Cyprus Mail

Celebrating Cyprus culture in Bath


University society seeks to help local students settle in and inform those from elsewhere about life on the island finds PAUL LAMBIS

Aside from making long-term acquaintances, university societies are frequently regarded as places for cross-cultural contact. These societies or student organisations are important parts of the university experience because they help students find their place in a foreign environment.

Cultural associations, on the other hand, such as the Cypriot Society at the University of Bath (CySoc), strive to build a welcoming and inclusive society to celebrate and promote Cypriot culture and heritage.

“CySoc was founded in 2007 to provide a social space for Cypriot students, while also promoting our culture and values within the university community,” chairperson Anna-Marina Stéphanie Drège said. “Our aim is to provide a home away from home while also supporting and empowering Cypriots and members of society by providing guidance and advice on academic, social and cultural matters.”

According to the third-year BSc Politics and International Relations student, promoting Cypriot culture is not only an internal practice. “CySoc aims to also promote the island’s culture and heritage to non-Cypriots,” she said.

diaspora2The society organises social activities aimed at highlighting Cyprus’ rich and diverse cultural landscape, often in collaboration with their Greek counterparts, that showcase Hellenic identity. “Although we are a separate society, we work closely with the Hellenic Society to organise a variety of events such as clubbing nights, BBQs on campus or in a city park, attending cultural fairs at the university, and, of course, frappé stands,” she said.

“It is worth noting that many international students have participated in our social events, allowing us the opportunity to promote Cyprus’ gastronomy to the wider community.”

From traditional loukoumia and coffee to souvla by the lake on campus, “the society maintains a friendly and inclusive environment where members can feel comfortable and welcome.

“An ethnic society is extremely important for students because it promotes cross-cultural awareness, inclusivity, and collaboration. Understanding diverse cultures makes people more sensitive to social practices and traditions,” Drège said.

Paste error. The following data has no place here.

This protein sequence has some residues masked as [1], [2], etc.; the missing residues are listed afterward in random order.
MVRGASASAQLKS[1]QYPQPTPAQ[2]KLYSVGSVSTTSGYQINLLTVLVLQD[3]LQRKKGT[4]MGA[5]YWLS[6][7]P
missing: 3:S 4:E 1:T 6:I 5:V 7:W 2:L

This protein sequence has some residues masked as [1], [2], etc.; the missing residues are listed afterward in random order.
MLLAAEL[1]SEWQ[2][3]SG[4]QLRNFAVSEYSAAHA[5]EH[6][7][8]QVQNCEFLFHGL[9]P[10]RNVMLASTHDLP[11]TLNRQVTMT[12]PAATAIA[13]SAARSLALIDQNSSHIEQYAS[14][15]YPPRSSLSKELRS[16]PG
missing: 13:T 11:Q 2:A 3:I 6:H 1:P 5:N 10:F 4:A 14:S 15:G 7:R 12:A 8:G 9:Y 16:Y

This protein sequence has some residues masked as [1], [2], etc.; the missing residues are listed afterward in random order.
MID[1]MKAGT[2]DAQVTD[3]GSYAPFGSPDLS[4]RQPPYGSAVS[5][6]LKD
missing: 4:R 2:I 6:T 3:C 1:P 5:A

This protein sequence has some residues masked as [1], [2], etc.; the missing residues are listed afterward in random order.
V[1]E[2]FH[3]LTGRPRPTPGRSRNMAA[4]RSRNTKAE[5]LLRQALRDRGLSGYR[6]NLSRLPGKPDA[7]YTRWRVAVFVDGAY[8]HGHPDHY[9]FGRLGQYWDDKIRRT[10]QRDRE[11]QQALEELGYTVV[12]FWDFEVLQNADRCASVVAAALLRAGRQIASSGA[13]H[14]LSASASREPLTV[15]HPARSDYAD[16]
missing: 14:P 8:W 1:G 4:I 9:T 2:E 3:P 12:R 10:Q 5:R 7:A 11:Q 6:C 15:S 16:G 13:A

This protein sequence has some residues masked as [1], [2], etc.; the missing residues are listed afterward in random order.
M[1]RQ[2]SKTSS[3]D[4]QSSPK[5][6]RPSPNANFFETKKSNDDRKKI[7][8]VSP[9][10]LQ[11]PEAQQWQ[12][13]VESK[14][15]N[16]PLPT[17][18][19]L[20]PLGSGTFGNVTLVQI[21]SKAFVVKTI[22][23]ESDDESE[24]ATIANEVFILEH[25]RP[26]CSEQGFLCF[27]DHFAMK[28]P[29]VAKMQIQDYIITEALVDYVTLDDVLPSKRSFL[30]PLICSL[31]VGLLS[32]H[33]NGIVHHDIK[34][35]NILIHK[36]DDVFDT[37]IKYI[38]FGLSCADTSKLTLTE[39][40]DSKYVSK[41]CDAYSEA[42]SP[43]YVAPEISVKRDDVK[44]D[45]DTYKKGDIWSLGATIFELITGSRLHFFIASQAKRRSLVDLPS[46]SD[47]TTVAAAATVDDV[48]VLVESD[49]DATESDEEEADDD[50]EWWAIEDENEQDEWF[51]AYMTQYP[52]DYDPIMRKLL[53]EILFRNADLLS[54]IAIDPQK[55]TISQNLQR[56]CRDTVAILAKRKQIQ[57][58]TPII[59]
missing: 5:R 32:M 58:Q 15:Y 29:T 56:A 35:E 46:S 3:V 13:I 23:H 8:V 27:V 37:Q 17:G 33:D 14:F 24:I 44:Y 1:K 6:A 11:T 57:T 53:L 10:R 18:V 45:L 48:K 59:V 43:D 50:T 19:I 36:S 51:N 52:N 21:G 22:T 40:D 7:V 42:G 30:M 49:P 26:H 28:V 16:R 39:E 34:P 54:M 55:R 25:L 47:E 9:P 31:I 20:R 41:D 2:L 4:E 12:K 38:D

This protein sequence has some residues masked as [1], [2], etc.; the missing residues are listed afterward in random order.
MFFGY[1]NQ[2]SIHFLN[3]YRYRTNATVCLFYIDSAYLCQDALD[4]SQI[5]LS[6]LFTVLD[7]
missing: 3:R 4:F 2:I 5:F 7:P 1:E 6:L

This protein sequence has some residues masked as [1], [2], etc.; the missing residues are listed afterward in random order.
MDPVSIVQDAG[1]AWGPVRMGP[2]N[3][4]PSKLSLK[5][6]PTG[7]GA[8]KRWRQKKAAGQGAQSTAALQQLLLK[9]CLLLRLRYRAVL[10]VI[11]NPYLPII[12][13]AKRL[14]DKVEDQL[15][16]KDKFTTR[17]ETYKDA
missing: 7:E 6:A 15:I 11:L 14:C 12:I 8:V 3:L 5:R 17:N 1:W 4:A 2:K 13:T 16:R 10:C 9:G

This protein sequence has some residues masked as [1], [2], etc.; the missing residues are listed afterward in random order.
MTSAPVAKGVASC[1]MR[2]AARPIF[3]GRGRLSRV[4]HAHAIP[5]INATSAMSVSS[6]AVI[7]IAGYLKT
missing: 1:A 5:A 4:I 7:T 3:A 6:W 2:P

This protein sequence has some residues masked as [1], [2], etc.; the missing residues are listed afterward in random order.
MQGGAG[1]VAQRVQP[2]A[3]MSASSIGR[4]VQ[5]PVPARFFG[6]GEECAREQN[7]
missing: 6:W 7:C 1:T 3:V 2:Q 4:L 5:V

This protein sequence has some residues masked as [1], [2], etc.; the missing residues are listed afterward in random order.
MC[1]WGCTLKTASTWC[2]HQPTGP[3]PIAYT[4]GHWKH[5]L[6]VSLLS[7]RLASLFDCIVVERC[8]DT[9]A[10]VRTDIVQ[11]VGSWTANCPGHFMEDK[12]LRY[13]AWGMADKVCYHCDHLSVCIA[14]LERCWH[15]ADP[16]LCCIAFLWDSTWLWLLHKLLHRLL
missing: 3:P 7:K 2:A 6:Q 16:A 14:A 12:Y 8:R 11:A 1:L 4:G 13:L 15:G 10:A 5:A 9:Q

Aside from the Hellenic Society, CySoc also plans events with Hellenic associations outside of campus who share the same cultural background, thereby reaching out to the wider Cypriots and Greeks in the area.

However, since the United Kingdom is renowned for its cultural diversity, making its colleges and universities ideal places for innovation, growth and success, the Cypriot Society participates in larger events organised by other ethnic societies, paving the way for deeper learning and understanding and providing “truly enriching experiences.”

These are organised by European and Middle Eastern societies known as European Nights, which provide a platform for all students to come together for a celebratory night of European diversity,” Drège said. “Bonding over similarities and differences can help you to become a global citizen, abandoning prejudices or an ethnocentric world view – something that is becoming increasingly valuable.

“People are more aware than ever before of the distinctions between Cyprus and Greece, as well as the unique cultural similarities and differences between the two nations.”

As CySoc keeps broadening its outreach and encouraging cultural awareness and understanding across a wider spectrum of the student body, the society claims to be as politically neutral as possible, but they do raise awareness of the Cyprus problem from time to time.

“Other than sharing factual informational posts about the Cyprus problem from Cypriot communities such as the National Federation of Cypriots in the UK and the National Federation of Cypriot Students in the UK (Efek), we do not engage in political issues extensively.,” Drège said.

The University of Bath is undoubtedly a cultural melting pot that welcomes various students from all over the world. With nearly 20,000 students enrolled at the university, the Cypriot Society has successfully found its place in this credible institution, fostering a strong community spirit among its members and allowing them to come together and offer mutual support to one another, while celebrating their cultural identity abroad.

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